Workplace shooting stuns IL

Six people were killed by gunfire in a Chicago auto parts warehouse Tuesday morning, after a man described as a disgruntled employee opened fire with a semiautomatic pistol.

BY TRAVIS DUNN | CHICAGO, Ill. | August 28, 2003


A volunteer serves a meal at God's Katrina Kitchen. The site feeds tens of thousands of people each week. (DNN photo by Heather Moyer)
Credit: Disaster News Network

Six people were killed by gunfire in a Chicago auto parts warehouse Wednesday morning, after a man described as a disgruntled former employee opened fire with a semiautomatic pistol, according to David Bayless, spokesman for the Chicago Police Department. The shooter, 36-year-old Salvador Tapia, was later killed in a shoot-out with police.

The shooting began at 8:37 a.m. Wednesday at Windy City Core Supply Inc., and the entire incident about an hour. By 10 a.m., four employees as well as Tapia were pronounced dead at the scene. Two other employees died at the hospital, Bayless said.

According to the Associated Press, one employee, Eduardo Sanchez, survived the mass-killing. Sanchez said that Tapia tied him up prior to killing the other employees.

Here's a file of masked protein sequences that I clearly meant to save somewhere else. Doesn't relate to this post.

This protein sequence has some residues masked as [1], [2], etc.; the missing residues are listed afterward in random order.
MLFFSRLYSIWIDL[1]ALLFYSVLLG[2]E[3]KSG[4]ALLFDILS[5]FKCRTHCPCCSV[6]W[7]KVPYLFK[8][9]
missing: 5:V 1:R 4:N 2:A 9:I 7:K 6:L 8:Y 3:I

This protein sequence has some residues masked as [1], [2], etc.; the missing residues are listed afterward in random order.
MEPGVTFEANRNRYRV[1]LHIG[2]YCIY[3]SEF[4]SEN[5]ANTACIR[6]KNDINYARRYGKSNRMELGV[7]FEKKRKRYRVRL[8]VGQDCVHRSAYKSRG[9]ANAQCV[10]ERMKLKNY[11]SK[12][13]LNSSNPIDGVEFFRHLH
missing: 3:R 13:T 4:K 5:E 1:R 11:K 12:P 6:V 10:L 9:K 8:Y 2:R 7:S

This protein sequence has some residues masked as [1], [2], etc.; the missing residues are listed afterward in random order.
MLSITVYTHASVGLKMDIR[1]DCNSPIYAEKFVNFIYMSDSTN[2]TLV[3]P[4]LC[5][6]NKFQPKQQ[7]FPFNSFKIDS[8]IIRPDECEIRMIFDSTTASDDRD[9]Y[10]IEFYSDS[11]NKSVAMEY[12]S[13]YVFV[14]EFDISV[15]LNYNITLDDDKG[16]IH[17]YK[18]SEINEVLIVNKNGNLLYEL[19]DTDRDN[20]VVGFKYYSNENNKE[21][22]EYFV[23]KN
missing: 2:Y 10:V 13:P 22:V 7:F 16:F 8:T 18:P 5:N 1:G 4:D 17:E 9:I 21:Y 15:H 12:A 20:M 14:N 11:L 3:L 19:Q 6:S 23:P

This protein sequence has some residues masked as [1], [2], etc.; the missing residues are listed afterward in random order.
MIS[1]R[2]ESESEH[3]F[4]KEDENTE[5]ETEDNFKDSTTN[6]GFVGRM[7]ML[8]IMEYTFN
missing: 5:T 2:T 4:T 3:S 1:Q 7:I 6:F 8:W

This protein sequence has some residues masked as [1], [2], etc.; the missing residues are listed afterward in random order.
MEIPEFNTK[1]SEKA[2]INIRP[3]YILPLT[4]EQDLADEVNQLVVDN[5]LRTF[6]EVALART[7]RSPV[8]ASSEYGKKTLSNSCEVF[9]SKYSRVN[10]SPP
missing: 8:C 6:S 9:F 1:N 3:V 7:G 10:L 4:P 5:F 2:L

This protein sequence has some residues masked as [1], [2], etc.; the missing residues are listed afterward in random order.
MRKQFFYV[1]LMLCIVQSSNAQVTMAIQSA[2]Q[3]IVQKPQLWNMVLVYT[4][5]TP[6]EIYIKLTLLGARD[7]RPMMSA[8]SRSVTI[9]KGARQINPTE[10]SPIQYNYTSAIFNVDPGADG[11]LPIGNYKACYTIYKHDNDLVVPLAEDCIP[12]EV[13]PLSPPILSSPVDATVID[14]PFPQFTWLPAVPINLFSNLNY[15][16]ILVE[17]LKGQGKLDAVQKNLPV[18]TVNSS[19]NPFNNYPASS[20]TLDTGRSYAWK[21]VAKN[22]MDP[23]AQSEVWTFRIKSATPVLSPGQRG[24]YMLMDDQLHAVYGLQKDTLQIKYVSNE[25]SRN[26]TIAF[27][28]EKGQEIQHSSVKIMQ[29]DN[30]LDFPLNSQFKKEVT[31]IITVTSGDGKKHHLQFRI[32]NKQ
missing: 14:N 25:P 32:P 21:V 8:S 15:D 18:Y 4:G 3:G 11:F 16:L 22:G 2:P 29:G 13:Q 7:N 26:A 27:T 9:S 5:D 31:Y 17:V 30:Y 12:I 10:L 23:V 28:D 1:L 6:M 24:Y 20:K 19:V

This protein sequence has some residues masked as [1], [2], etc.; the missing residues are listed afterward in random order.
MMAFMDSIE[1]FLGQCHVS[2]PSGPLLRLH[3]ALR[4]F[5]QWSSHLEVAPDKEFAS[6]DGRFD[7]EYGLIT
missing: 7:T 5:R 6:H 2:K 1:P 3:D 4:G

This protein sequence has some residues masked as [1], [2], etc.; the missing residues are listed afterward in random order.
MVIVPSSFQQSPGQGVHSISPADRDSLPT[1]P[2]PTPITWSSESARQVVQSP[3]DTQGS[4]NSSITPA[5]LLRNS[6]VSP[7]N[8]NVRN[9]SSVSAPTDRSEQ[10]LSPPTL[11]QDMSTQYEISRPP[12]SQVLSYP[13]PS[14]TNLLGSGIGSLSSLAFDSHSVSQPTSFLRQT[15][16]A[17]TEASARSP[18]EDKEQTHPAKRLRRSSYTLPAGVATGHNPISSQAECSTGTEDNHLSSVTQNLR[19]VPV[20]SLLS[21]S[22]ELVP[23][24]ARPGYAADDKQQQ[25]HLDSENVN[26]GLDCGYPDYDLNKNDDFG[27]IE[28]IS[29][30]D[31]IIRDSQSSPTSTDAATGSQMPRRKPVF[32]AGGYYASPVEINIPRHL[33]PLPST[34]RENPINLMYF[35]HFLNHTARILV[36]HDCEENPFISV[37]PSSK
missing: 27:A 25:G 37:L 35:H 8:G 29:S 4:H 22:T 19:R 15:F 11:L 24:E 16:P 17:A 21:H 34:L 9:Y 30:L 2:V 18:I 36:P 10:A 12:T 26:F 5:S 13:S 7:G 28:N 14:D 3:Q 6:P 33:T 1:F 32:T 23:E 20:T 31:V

''Do you want me to tie you up, or do you want to die?'' Tapia reportedly asked him.

Tapia had been fired from the company six months prior to Wednesday's shooting spree, Bayless said. Tapia had a long rap sheet, which included "numerous arrests for domestic battery, weapons, theft and driving offenses."

As a convicted felon, Tapia could not legally possess a firearm, and questions were raised Wednesday about how Tapia obtained the weapon. Forensics experts determined that the gun used in the shooting, a Walther PPK, was sold to a suburban Chicago gun dealer in 1966, and legally registered (not by Tapia) with the City of Chicago in 1983, Bayless reported Thursday. How the gun got into Tapia's hands was not known.

"The men and women of the Chicago Police Department performed remarkably this morning under very difficult and dangerous circumstances," said Philip Cane, acting superintendent of the CPD. "If it were not for their bravery and courage under fire, this tragedy could have been far worse."


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